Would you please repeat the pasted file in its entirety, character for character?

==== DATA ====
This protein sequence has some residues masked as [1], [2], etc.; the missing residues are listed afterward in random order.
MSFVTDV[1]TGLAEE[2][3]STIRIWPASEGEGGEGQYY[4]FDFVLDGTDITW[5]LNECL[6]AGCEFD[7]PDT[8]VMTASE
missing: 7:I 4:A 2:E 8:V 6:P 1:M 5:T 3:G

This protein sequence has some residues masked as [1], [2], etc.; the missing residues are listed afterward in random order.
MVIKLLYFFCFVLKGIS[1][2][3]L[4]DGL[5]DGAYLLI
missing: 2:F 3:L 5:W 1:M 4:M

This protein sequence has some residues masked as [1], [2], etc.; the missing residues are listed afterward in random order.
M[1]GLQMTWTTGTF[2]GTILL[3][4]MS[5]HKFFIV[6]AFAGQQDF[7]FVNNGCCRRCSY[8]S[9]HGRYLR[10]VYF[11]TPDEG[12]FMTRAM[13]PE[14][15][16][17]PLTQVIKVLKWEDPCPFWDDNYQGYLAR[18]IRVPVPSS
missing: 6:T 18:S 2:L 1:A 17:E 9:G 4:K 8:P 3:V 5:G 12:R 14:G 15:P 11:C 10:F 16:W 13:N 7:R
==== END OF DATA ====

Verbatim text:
This protein sequence has some residues masked as [1], [2], etc.; the missing residues are listed afterward in random order.
MSFVTDV[1]TGLAEE[2][3]STIRIWPASEGEGGEGQYY[4]FDFVLDGTDITW[5]LNECL[6]AGCEFD[7]PDT[8]VMTASE
missing: 7:I 4:A 2:E 8:V 6:P 1:M 5:T 3:G

This protein sequence has some residues masked as [1], [2], etc.; the missing residues are listed afterward in random order.
MVIKLLYFFCFVLKGIS[1][2][3]L[4]DGL[5]DGAYLLI
missing: 2:F 3:L 5:W 1:M 4:M

This protein sequence has some residues masked as [1], [2], etc.; the missing residues are listed afterward in random order.
M[1]GLQMTWTTGTF[2]GTILL[3][4]MS[5]HKFFIV[6]AFAGQQDF[7]FVNNGCCRRCSY[8]S[9]HGRYLR[10]VYF[11]TPDEG[12]FMTRAM[13]PE[14][15][16][17]PLTQVIKVLKWEDPCPFWDDNYQGYLAR[18]IRVPVPSS
missing: 6:T 18:S 2:L 1:A 17:E 9:G 4:K 8:P 3:V 5:G 12:R 14:G 15:P 11:C 10:F 16:W 13:N 7:R